Endurance is in the mind, I'm learning.
Get me. After a rough morning's run I'm Papillon.
Seven miles through the nature reserve and gated communities of footballing millionaires in tidy Barnet is not sufferance, and now that I'm sitting on my sofa with a cup of tea and only moderately aching legs I can see that.
But at nine o'clock this morning, mud-splattered and winded, I was locked in a form of solitary confinement that was as close to despair as anything I have so far experienced. (At this point I am resisting the temptation to draw parallels between the life of a working mum and that of a hard-core felon sentenced to hard labour and only limited contact with other adults.)
Today's run was a shortie: a bit of down time between the 10 and 11 miles of recent weeks and the 12 and 13 mile tests that loom next. In between my long runs I've been trying to improve my strength and speed: doing lunges and sit-ups that leave me purple-faced, alternated with 3-mile dashes that induce such nausea I have to resist the impulse to stop and vomit into the bushes.
A lot of training doesn't feel nice. But then some of it suddenly does and I'm spilling over with purpose and happy chemicals and the certainty that I can be everything Grace needs and that we can together emerge victorious from this marathon.
But, oh God, this morning's run.
It was supposed to be easy. It was supposed to be confirmation of how far I had progressed, how tough my legs and body and core were becoming. Instead it was an awful, shambling progression during which a voice in my head crowed in triumphant dismay that I'd made absolutely no progress at all, that I'd been kidding myself if I thought I could do this. By the time my watch beeped the signal that ended my torment I was nearly in tears. How could I have gone from 11 miles last Saturday via two mid-week runs totalling 8 miles (and yielding two personal bests) to this?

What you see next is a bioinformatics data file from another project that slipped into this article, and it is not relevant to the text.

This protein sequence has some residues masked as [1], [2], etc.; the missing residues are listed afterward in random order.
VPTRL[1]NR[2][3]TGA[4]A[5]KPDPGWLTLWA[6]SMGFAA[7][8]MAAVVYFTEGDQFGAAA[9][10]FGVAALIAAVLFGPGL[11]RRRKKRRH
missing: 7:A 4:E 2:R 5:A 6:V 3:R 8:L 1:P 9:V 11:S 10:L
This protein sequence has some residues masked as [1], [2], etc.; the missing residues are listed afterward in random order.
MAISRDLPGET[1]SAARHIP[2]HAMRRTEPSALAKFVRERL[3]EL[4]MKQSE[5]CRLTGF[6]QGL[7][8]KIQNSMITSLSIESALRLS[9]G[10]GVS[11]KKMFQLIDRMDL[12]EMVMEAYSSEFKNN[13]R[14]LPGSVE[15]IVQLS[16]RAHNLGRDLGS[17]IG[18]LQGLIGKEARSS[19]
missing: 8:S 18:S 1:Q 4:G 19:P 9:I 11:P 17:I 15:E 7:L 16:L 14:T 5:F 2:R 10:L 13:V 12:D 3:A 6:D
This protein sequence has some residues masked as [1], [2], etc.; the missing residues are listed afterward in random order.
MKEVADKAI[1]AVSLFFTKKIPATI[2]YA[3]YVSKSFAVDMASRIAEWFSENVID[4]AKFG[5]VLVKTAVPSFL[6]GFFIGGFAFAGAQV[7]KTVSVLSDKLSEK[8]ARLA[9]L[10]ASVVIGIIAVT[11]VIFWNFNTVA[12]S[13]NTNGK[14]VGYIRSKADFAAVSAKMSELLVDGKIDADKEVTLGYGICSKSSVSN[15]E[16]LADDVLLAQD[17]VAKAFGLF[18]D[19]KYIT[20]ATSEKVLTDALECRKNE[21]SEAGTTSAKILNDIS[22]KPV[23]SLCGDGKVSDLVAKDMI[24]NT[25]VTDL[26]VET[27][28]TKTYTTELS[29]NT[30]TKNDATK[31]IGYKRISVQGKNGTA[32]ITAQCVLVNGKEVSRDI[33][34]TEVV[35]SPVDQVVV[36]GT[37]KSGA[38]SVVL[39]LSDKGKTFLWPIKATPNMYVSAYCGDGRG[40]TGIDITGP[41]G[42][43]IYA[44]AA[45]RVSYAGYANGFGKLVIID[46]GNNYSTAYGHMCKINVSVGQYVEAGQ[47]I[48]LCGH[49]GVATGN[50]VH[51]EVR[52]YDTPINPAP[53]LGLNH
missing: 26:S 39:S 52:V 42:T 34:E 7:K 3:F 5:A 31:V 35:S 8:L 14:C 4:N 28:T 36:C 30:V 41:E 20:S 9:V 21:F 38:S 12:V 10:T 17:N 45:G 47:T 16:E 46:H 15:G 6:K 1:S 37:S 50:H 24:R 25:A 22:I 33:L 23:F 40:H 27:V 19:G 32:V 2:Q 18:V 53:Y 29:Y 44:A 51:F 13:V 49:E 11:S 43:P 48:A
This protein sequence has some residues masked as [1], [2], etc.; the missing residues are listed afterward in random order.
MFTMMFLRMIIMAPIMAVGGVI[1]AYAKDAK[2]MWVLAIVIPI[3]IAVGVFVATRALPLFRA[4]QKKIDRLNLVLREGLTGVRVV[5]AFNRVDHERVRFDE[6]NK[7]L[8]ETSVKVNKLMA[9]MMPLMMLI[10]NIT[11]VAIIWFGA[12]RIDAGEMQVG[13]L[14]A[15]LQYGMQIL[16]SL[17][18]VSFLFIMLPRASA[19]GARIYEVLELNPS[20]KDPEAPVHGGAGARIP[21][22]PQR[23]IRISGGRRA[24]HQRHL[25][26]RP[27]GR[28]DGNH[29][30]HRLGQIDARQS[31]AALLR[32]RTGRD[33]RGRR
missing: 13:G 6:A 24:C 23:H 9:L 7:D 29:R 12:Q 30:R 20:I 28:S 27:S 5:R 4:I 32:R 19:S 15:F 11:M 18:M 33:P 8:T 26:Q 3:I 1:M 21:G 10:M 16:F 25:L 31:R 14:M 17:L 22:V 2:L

I still don't know the answer and I'm still as bewildered. At times this morning I've veered into panic about how I'm going to get to the end of those 13 miles on October 9.
But I'm not going to let the voice talk me into defeat and depression any longer because my phone has just beeped to say that Grace is in a taxi home.
Grace has been on holiday for two weeks and is now coming back to me. My stomach flips as I write that sentence. I can't wait to hold her to me, to fit her head under my chin and wrap my arms around her. I can't wait to brush her hair away from her forehead and kiss it, to bury my nose in her neck and inhale the smell of her. I can't wait to watch her face while she talks for hours about her accomplishments and adventures while she's been away.
I wanted to greet her fit and energetic, and strong for both of us. As long as I ignore that voice and tell myself I'll keep running, I think I can.